MoAF makes steady head ways in 2021

Minister for Agriculture and Forests at COP26 (Pic: Online)



The year 2021 saw the Ministry of Agriculture and Forests (MoAF) assisting the sourcing excess of vegetables, fruits and livestock products from the dzongkhags to Thimphu during the lockdown.

In addition, the ministry also facilitated the distribution and monitoring to ensure stock availability, including the issuance of permit for import of vegetables and fruits.

Further, the ministry also monitored to see if shops were able to adequately meet the demand and encourage the seller to adhere to the prices fixed by the government.

The year also saw Kinga Norbu, a senior forestry officer, being honored with the most prestigious β€œEsprit de Corps” gold medal in recognition of exhibiting excellence in inculcating leadership and management practices along with building friendly work atmosphere amongst the 428 officer trainees and Indian trainee officers.

In March, there was the establishment of a medium scale feed mill at Thangbi, Chhoekhor in Bumthang which was inaugurated by the agriculture secretary. The 32-MT capacity feed plant will benefit all dairy farmers and dairy groups of Bumthang. It also has the capacity to supply cattle feeds to other neighboring dzongkhags like Mongar, Trongsa and Zhemgang.

The mill is expected to encourage domestic production of raw materials such as maize and soybean for feed production apart from creating employment for the youths.

In April, the prestigious award for the rangers coordinated by International Union for Conservation of Nature and World Commission on protected Areas received over 130 nominations from 43 countries in which, Norbu Yangdon from Bhutan was being listed amongst the highly recommended rangers in this intense competition.

Norbu bagged the special recognition based on her dedicated and selfless leadership in conservation and for her personal commitment towards protecting and conserving the highly fragile and threatened biodiversity in the Sakteng Wildlife Sanctuary.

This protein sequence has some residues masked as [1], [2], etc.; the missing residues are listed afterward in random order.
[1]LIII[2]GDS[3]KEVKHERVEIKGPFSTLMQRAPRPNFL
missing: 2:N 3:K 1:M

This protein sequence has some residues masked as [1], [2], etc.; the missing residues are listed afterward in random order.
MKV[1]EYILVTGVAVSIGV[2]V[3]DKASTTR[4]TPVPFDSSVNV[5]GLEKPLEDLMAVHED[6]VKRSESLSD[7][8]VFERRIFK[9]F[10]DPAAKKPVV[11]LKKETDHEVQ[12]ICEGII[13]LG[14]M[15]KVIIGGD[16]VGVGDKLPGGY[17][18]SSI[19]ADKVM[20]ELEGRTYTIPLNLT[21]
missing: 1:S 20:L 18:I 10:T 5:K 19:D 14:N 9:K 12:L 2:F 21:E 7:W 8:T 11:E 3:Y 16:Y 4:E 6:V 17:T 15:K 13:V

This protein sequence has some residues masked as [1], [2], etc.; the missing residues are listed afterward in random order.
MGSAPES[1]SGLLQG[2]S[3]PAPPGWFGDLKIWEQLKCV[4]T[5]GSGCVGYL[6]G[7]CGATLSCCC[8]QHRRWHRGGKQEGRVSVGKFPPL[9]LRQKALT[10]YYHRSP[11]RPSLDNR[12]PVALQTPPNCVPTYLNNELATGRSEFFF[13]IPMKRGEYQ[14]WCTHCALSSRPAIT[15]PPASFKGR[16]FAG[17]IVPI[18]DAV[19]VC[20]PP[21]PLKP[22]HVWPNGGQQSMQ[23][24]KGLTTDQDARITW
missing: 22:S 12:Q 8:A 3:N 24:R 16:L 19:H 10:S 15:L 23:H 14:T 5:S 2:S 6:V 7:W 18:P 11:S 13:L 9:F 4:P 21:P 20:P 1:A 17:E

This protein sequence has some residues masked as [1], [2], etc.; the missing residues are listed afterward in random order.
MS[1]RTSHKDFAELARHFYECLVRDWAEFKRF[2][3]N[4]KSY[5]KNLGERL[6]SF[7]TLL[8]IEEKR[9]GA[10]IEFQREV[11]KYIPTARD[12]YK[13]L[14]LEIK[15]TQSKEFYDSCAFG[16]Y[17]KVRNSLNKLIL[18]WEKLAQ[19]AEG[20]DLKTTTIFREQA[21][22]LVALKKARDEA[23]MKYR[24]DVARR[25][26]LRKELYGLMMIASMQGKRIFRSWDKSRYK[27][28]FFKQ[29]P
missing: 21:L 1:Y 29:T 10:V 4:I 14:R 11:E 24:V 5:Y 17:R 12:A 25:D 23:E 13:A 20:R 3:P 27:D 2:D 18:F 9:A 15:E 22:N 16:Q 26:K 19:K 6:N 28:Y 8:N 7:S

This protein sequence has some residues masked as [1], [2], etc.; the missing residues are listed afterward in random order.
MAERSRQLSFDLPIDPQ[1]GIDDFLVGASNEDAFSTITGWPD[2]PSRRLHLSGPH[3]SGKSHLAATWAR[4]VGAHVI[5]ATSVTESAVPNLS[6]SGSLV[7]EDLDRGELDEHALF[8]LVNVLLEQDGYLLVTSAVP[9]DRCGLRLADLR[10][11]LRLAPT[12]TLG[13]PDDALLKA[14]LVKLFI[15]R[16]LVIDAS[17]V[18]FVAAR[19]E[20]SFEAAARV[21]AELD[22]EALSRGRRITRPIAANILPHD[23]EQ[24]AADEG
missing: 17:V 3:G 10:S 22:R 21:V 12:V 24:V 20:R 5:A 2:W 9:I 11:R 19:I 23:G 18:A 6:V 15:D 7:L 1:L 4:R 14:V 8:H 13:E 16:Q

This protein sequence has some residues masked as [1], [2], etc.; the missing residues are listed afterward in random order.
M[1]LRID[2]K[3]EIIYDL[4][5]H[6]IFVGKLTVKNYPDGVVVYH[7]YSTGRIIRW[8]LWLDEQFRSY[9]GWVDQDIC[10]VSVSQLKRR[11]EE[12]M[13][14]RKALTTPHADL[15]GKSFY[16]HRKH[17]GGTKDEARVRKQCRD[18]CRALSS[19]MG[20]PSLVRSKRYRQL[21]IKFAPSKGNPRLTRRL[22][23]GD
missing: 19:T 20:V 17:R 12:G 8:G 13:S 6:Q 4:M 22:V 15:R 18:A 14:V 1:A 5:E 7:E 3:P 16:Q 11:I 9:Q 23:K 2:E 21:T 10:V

Bhutan also saw the discovery of two new species of snails which is Sinoennea bhucylindrica from Pemagatshel and Sinnoennea nimai in Zhemgang.

In another article, two new records of a snail and a mussel were reported from Bhutan which includes π‘ƒπ‘–π‘ π‘–π‘‘π‘–π‘’π‘šπ‘ π‘‘π‘’π‘€π‘Žπ‘Ÿπ‘‘π‘– and π‘‡π‘–π‘π‘’π‘‘π‘œπ‘Ÿπ‘Žπ‘‘π‘–π‘₯𝑐𝑓 hπ‘œπ‘œπ‘˜π‘’π‘Ÿπ‘– from Jomolhari. Such discoveries indicate the good health and ecosystem of the Bhutanese forests.

During the mid of 2021, Bhutan rediscovered Rhododendron pogonophyllum after 84 long years. A team from the Royal Botanic Garden Edinburgh, the Primula World and the National Biodiversity Centre (NBC) rediscovered Rhododendron pogonophyllum at Kyitsugang in Wangdue at an altitude of 4452 meters above sea level.

In other developments the ministry welcomed Thinley Namgyel as the new secretary who served as the secretary of the Gross National Happiness Commission (GNHC).

The year also saw the completion of pet dog census in Thimphu by the Accelerated Dog Population Management and Rabies Control Program under the Department of Livestock (DoL) wherein, the door-to-door pet dog census was conducted from 29 September to 1 October 2021 in Thimphu.

After a hiatus of two years, the UN Climate Change Conference (COP26) took place in Glasgow, the United Kingdom from 31 October to 12 November 2021.The Bhutanese delegation to COP26 was led by Lyonpo Yeshey Penjor, the Agriculture and Forests Minister.

During the high-level segment of the conference on 9 November, Lyonpo highlighted on the strong environmental stewardship by their Majesties and emphasized on the urgent need for COP to deliver ambitious, concrete and enhanced climate actions.

He also called upon countries to scale up finance for adaptation, loss and damage, technology transfer and capacity building to enable vulnerable countries to cope with climate induced challenges.

Towards the end of the year, Bhutan discovered new begonia species, begonia bhutanensis.

The species was discovered from Zhemgang by Phub Gyeltshen, a Forest Science student at College of Natural Resources, Mark Hughes, begonia expert, Royal Botanic Garden Edinburgh and Sherab Jamtsho, a ranger at Zhemgang Forest Division.

Phub Gyeltshen also added π΅π‘’π‘”π‘œπ‘›π‘–π‘Žπ‘“π‘™π‘Žπ‘£π‘–π‘“π‘™π‘œπ‘Ÿπ‘Ž, π΅π‘’π‘”π‘œπ‘›π‘–π‘Ž π‘π‘Žπ‘›π‘h𝑑hπ‘Žπ‘Ÿπ‘’π‘›π‘ π‘–π‘  and π΅π‘’π‘”π‘œπ‘›π‘–π‘Ž π‘”π‘’π‘šπ‘šπ‘–π‘π‘Žπ‘Ÿπ‘Ž species which are new records for Bhutan in 2021.

The discovery of such species provides the clear indication that the country is rich in biodiversity and needs further exploration to have precise numbers of wild flora in the country says MoAF.

On the other hand, the first ever quinoa processing plant was launched in Phuentsholing on December 11 to supply well-packaged quinoa to the market and to the school feeding program.